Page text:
|Posted on 20 March, 2021 at 13:20|
Have you seen our latest health series on instagram?
Due to the ongoing pandemic, lockdowns and changes to our working lives, we’ve developed our Home Working Series to tackle all your aches and pains from working on your laptop, over your kitchen counter or dining room table and commuting from your bedroom to living room.
If you’ve checked out our Instagram post “Have a Headache?” you’ll already we're talking about Cervicogenic Headaches which are a type of headache caused by dysfunction in our necks.
These headaches feel like a pressing or tightening sensation and can be on one or both sides of our head and are often in the presence of neck pain and even pain that radiates down one arm. These headaches affect our occipital, frontal, retro-orbital and temporal regions.
Around 2.5% of people will suffer with cervicogenic headaches with around 15-20% of people who suffer from chronic headaches suffering with these.
They often cause dizziness, nausea, light-headedness, inability to concentrate, retro-ocular pain and visual disturbances.
Cervicogenic headaches are often unresponsive to common headache medication so if you’re suffering with any of the above and finding that headache medication isn’t working, you could have cervicogenic headaches. As these headaches don't respond to the usual headache medications, you're probably wondering how we get rid of them, right? Well we need to treat the neck problems.
Now many people will suffer from these types of headaches following some form of trauma, a car accident, falling over, a rugby tackle and so on. However, we can get them from spending too long with our necks flexed/bent and poor posture. Bending over your laptop screening or staring at your smartphone in your lap? This could well cause cervicogenic headaches!
Now you may not have injured neck but in theory any discomfort, aches or pains in the neck could lead to cervicogenic headaches. This is because the sensory input (input from our nerves controlling sensation throughout the body) from the neck structures meets the spinal nucleus of the trigeminal nerve. This nerve is very complex and consists of three branches; opthalmic, maxillary and mandibular nerves which covers the area's that are most commonly affected by cervicogenic headaches.
Cervicogenic headaches are cured by treating the problems within the neck and they respond well to Physiotherapy treatments such as acupuncture, massage, myofascial release, TENs, exercise and spinal mobilisations and manipulations. This is because these therapies help release muscle tension, improve connective tissue mobility and help joints move more freely...exercises then help to maintain the regained movement and mobility.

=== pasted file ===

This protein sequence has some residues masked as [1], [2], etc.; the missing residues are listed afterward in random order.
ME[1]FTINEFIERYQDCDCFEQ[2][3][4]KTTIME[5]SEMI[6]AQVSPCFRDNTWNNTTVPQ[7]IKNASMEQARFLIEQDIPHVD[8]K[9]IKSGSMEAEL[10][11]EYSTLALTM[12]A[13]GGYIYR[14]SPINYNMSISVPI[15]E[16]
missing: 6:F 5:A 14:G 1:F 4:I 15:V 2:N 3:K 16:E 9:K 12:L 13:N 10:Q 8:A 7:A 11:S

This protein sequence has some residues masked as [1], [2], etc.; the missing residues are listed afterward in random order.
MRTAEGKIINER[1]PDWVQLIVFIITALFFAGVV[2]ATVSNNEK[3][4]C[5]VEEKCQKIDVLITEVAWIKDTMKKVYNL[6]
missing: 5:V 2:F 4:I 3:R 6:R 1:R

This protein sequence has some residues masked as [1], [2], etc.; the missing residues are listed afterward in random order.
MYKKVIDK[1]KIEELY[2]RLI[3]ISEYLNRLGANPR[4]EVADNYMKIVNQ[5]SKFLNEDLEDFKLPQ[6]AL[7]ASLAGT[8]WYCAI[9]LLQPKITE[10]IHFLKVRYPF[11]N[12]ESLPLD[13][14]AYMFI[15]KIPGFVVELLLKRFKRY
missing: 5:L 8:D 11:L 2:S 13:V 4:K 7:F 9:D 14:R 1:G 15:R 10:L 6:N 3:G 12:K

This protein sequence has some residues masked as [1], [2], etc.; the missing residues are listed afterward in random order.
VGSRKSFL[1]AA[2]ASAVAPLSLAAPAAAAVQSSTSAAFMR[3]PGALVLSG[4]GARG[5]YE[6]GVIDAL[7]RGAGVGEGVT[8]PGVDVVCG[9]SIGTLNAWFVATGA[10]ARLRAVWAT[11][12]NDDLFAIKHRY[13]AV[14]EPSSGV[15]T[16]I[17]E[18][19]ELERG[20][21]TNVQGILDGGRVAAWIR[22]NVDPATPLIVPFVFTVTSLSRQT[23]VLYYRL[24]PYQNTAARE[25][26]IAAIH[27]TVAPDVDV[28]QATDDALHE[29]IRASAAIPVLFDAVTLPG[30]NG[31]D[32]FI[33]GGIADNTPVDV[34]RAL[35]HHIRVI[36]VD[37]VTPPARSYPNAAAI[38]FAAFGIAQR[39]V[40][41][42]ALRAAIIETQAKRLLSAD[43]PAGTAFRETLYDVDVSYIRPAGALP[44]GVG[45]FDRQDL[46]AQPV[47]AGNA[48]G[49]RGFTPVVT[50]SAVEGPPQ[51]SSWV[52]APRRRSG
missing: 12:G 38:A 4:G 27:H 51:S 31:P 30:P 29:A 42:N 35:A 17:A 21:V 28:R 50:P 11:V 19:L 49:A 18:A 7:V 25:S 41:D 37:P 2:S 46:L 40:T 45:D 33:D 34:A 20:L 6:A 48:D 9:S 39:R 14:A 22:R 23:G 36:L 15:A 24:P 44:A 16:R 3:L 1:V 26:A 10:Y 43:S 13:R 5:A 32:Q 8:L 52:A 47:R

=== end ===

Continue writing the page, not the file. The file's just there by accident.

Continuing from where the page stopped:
The first recordings of cervicogenic headaches were noted in 1860 however the term wasn’t coined until 1983. Any disorder or dysfunction to the neck bones, muscles, joints, ligaments, discs and soft tissues can lead to cervicogenic headaches. The International Headache Society has over 14 subcategories of headache classifications, with cervicogenic headaches being classed as a secondary headache as they result from another source such as inflammation, head or neck injuries.
In general, these headaches are caused by the trigeminal and upper three cervical spine nerves, upper cervical vertebrae, discs, ligaments and soft tissues. Muscle tenderness plays a huge role and is more pronounced on the pain site vs the non-pain site. The therapies listed above help to address the muscle tenderness and local spinal factors alleviating pain.
Studies have found the 8-12 weeks of therapy can result in effects lasting a year! Meaning less frequent headaches, less intense, less work or school days missed.
It’s important to ensure your headaches, neck and spine are thoroughly assessed and a treatment plan is designed specifically for you to ensure you have the best result.
In the meantime, make sure you move regularly – ever 30-60minutes, wiggle around in your chair, stretch or get up and move away from your laptop/desk. Make sure your computer/laptop is set up correctly so you’re not putting yourself at risk of additional neck strains (remember you head weighs just under a stone, that’s 11lbs hanging off your neck muscles and joints!)
10102 BASH - Guidelines update (2)_v5.1.indd (ihs-headache.org)
Headache Classification Committee of the International Headache Society (IHS) The International Classification of Headache Disorders, 3rd edition (sagepub.com)
Cervicogenic headaches: a critical review - ScienceDirect